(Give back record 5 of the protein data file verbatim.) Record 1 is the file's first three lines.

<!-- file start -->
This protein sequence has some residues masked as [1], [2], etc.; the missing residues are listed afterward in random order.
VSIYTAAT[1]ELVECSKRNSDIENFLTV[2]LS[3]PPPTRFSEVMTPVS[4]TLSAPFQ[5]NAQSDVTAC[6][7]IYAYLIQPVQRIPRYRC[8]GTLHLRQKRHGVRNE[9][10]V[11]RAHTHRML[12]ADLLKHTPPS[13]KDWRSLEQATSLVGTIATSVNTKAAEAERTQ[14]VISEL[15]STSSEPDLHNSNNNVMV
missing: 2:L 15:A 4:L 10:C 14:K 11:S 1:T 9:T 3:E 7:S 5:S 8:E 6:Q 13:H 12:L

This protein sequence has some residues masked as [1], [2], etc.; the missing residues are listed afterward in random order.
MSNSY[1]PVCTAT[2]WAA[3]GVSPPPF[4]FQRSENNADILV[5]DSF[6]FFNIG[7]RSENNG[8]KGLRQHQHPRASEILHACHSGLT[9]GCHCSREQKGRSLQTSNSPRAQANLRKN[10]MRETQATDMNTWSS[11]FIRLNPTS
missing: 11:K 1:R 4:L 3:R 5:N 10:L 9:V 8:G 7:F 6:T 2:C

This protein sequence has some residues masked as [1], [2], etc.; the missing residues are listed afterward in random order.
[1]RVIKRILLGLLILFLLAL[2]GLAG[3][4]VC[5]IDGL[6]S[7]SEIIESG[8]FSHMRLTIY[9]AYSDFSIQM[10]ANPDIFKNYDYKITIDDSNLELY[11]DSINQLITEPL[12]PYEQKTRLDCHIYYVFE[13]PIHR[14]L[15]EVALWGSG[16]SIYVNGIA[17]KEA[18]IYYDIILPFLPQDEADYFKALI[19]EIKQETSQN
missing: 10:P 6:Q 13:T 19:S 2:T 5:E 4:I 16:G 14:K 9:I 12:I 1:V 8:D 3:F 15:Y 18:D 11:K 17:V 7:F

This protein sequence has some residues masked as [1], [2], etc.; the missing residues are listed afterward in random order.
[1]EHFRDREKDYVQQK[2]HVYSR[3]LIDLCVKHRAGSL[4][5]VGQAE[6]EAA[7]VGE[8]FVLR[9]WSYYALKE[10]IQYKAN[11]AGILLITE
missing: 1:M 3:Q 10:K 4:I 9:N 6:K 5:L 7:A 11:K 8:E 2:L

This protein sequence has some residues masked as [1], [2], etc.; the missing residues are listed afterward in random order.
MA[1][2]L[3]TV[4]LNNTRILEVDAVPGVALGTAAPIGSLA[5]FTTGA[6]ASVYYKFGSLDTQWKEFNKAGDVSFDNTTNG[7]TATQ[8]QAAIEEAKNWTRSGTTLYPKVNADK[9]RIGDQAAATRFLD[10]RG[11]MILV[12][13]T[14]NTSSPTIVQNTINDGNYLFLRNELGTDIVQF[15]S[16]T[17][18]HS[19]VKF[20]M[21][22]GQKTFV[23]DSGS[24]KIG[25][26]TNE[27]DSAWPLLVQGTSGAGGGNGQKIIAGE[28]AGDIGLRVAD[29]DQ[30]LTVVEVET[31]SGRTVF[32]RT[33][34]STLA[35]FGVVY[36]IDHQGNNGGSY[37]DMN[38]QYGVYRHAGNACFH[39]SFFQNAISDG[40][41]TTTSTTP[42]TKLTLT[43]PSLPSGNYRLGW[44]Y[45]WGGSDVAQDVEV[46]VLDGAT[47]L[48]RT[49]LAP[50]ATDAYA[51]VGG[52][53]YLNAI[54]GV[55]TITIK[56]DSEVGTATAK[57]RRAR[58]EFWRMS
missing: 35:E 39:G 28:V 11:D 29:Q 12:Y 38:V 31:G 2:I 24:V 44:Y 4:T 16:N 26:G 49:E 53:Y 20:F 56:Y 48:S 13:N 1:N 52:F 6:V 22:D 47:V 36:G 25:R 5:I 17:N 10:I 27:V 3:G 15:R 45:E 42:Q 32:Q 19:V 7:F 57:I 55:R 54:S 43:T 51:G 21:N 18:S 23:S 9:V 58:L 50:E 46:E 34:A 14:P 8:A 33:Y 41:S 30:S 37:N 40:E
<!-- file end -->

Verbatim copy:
This protein sequence has some residues masked as [1], [2], etc.; the missing residues are listed afterward in random order.
MA[1][2]L[3]TV[4]LNNTRILEVDAVPGVALGTAAPIGSLA[5]FTTGA[6]ASVYYKFGSLDTQWKEFNKAGDVSFDNTTNG[7]TATQ[8]QAAIEEAKNWTRSGTTLYPKVNADK[9]RIGDQAAATRFLD[10]RG[11]MILV[12][13]T[14]NTSSPTIVQNTINDGNYLFLRNELGTDIVQF[15]S[16]T[17][18]HS[19]VKF[20]M[21][22]GQKTFV[23]DSGS[24]KIG[25][26]TNE[27]DSAWPLLVQGTSGAGGGNGQKIIAGE[28]AGDIGLRVAD[29]DQ[30]LTVVEVET[31]SGRTVF[32]RT[33][34]STLA[35]FGVVY[36]IDHQGNNGGSY[37]DMN[38]QYGVYRHAGNACFH[39]SFFQNAISDG[40][41]TTTSTTP[42]TKLTLT[43]PSLPSGNYRLGW[44]Y[45]WGGSDVAQDVEV[46]VLDGAT[47]L[48]RT[49]LAP[50]ATDAYA[51]VGG[52][53]YLNAI[54]GV[55]TITIK[56]DSEVGTATAK[57]RRAR[58]EFWRMS
missing: 35:E 39:G 28:V 11:D 29:Q 12:Y 38:V 31:G 2:I 24:V 44:Y 4:T 16:N 26:G 49:E 53:Y 20:F 56:Y 48:S 13:N 1:N 52:F 6:V 22:D 47:V 36:G 25:R 5:I 17:N 10:I 27:V 3:G 15:R 45:E 42:Q 32:Q 19:V 7:F 57:I 55:R 54:S 43:T 51:G 21:N 18:S 23:S 9:V 58:L 50:E 46:E 34:A 14:P 8:A 33:Y 41:S 30:S 37:N 40:E